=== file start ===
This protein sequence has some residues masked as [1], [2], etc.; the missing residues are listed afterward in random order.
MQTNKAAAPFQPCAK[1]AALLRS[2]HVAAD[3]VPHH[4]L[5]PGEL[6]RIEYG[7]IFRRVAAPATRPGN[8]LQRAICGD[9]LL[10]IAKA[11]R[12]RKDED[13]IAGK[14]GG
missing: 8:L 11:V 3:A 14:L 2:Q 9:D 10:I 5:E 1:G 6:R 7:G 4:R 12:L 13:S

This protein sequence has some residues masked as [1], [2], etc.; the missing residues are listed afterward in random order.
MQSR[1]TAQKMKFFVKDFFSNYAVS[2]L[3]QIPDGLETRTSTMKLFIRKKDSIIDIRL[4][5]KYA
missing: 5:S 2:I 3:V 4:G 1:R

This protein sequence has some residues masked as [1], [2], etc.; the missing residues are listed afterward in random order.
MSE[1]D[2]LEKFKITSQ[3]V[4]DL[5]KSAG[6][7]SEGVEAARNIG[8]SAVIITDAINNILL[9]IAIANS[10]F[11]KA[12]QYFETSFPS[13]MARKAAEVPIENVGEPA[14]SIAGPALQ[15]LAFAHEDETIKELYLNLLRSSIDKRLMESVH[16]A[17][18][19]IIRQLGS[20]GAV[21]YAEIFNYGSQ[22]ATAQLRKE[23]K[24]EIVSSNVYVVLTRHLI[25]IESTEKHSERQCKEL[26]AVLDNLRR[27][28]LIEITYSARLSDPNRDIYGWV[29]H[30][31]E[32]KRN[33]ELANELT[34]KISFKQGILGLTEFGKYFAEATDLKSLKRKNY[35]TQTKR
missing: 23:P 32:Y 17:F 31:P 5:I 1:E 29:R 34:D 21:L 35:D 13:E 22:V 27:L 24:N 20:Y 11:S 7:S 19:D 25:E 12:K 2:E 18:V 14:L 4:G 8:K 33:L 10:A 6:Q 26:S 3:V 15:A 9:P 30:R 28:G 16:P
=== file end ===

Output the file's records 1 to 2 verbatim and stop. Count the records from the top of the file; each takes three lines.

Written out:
This protein sequence has some residues masked as [1], [2], etc.; the missing residues are listed afterward in random order.
MQTNKAAAPFQPCAK[1]AALLRS[2]HVAAD[3]VPHH[4]L[5]PGEL[6]RIEYG[7]IFRRVAAPATRPGN[8]LQRAICGD[9]LL[10]IAKA[11]R[12]RKDED[13]IAGK[14]GG
missing: 8:L 11:V 3:A 14:L 2:Q 9:D 10:I 5:E 1:G 6:R 7:G 4:R 12:L 13:S

This protein sequence has some residues masked as [1], [2], etc.; the missing residues are listed afterward in random order.
MQSR[1]TAQKMKFFVKDFFSNYAVS[2]L[3]QIPDGLETRTSTMKLFIRKKDSIIDIRL[4][5]KYA
missing: 5:S 2:I 3:V 4:G 1:R